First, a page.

In 2002, it was found that just over one-fifth (22%) of recent retirees said they had done some paid work. Another 4% said they had unsuccessfully looked for work. In 2006, the year Ms. Neal retired, there were 2.1 million Canadians nearing "retirement" (aged 55 to 64) who were either employed or looking for work -- more than double the total in 1976.
But that was economic light years away from today's nagging recession. The decline in equity markets, the shrinking of home values and the increase in household debt have placed new emphasis on the "work option" as part of retirement planning. Half the respondents to a 2009 RBC Wealth Managemenet-Ipsos Reid study said their view of retirement has changed as a result of the current economy. About 26% said they may have to work longer than expected and 14% said they will have to do more retirement planning. More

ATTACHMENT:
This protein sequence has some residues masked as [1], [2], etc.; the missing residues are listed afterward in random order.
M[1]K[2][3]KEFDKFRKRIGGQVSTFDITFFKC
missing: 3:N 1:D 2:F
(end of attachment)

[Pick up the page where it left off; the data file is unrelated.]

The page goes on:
What I found interesting is that this article is on the heels of a letter to Dalton, our Provincial Premier that outlines how seniors and those on fixed incomes will be additionally impacted by the increase in maintenance fees brought on by the Harmonized Sales Tax.
Your comments are invited and appreciated.